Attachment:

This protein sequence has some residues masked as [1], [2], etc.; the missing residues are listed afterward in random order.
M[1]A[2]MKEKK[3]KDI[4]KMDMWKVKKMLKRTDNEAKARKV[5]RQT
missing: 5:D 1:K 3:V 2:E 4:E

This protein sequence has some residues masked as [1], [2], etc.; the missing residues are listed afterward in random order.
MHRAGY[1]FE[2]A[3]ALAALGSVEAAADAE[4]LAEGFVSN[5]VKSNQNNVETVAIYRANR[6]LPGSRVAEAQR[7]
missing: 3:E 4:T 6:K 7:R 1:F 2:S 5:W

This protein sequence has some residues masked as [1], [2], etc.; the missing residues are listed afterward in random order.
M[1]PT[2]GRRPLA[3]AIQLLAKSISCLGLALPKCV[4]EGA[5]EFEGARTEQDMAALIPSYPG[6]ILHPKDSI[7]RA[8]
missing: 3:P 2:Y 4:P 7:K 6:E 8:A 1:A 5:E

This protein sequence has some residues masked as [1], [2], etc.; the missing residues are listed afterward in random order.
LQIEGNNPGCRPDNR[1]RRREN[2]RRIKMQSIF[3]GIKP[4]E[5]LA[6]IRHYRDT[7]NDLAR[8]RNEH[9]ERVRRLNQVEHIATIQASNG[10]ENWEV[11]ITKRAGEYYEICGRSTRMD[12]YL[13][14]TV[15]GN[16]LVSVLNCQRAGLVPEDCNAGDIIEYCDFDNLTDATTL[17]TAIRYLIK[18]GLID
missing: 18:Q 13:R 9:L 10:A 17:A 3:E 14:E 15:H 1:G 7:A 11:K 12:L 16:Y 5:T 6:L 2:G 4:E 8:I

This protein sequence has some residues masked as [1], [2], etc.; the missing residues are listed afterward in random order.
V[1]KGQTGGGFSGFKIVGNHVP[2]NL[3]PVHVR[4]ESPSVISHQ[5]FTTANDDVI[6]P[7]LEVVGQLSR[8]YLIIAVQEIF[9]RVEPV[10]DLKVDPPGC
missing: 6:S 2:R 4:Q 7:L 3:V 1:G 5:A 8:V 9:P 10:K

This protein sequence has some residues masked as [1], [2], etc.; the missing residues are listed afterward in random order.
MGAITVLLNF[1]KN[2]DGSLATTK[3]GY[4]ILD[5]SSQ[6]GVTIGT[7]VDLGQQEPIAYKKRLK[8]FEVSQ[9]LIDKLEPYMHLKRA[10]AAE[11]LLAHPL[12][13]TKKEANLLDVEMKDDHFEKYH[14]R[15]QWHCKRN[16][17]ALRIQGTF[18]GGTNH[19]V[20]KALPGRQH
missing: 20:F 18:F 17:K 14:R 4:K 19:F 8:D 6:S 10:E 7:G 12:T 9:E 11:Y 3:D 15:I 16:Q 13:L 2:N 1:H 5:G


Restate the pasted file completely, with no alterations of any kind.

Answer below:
This protein sequence has some residues masked as [1], [2], etc.; the missing residues are listed afterward in random order.
M[1]A[2]MKEKK[3]KDI[4]KMDMWKVKKMLKRTDNEAKARKV[5]RQT
missing: 5:D 1:K 3:V 2:E 4:E

This protein sequence has some residues masked as [1], [2], etc.; the missing residues are listed afterward in random order.
MHRAGY[1]FE[2]A[3]ALAALGSVEAAADAE[4]LAEGFVSN[5]VKSNQNNVETVAIYRANR[6]LPGSRVAEAQR[7]
missing: 3:E 4:T 6:K 7:R 1:F 2:S 5:W

This protein sequence has some residues masked as [1], [2], etc.; the missing residues are listed afterward in random order.
M[1]PT[2]GRRPLA[3]AIQLLAKSISCLGLALPKCV[4]EGA[5]EFEGARTEQDMAALIPSYPG[6]ILHPKDSI[7]RA[8]
missing: 3:P 2:Y 4:P 7:K 6:E 8:A 1:A 5:E

This protein sequence has some residues masked as [1], [2], etc.; the missing residues are listed afterward in random order.
LQIEGNNPGCRPDNR[1]RRREN[2]RRIKMQSIF[3]GIKP[4]E[5]LA[6]IRHYRDT[7]NDLAR[8]RNEH[9]ERVRRLNQVEHIATIQASNG[10]ENWEV[11]ITKRAGEYYEICGRSTRMD[12]YL[13][14]TV[15]GN[16]LVSVLNCQRAGLVPEDCNAGDIIEYCDFDNLTDATTL[17]TAIRYLIK[18]GLID
missing: 18:Q 13:R 9:L 10:A 17:A 3:E 14:E 15:H 1:G 7:A 11:K 12:L 16:Y 5:T 6:L 2:G 4:E 8:I

This protein sequence has some residues masked as [1], [2], etc.; the missing residues are listed afterward in random order.
V[1]KGQTGGGFSGFKIVGNHVP[2]NL[3]PVHVR[4]ESPSVISHQ[5]FTTANDDVI[6]P[7]LEVVGQLSR[8]YLIIAVQEIF[9]RVEPV[10]DLKVDPPGC
missing: 6:S 2:R 4:Q 7:L 3:V 1:G 5:A 8:V 9:P 10:K

This protein sequence has some residues masked as [1], [2], etc.; the missing residues are listed afterward in random order.
MGAITVLLNF[1]KN[2]DGSLATTK[3]GY[4]ILD[5]SSQ[6]GVTIGT[7]VDLGQQEPIAYKKRLK[8]FEVSQ[9]LIDKLEPYMHLKRA[10]AAE[11]LLAHPL[12][13]TKKEANLLDVEMKDDHFEKYH[14]R[15]QWHCKRN[16][17]ALRIQGTF[18]GGTNH[19]V[20]KALPGRQH
missing: 20:F 18:F 17:K 14:R 4:K 19:F 8:D 6:S 10:E 7:G 12:T 9:E 11:Y 3:D 15:I 16:Q 13:L 2:N 1:H 5:G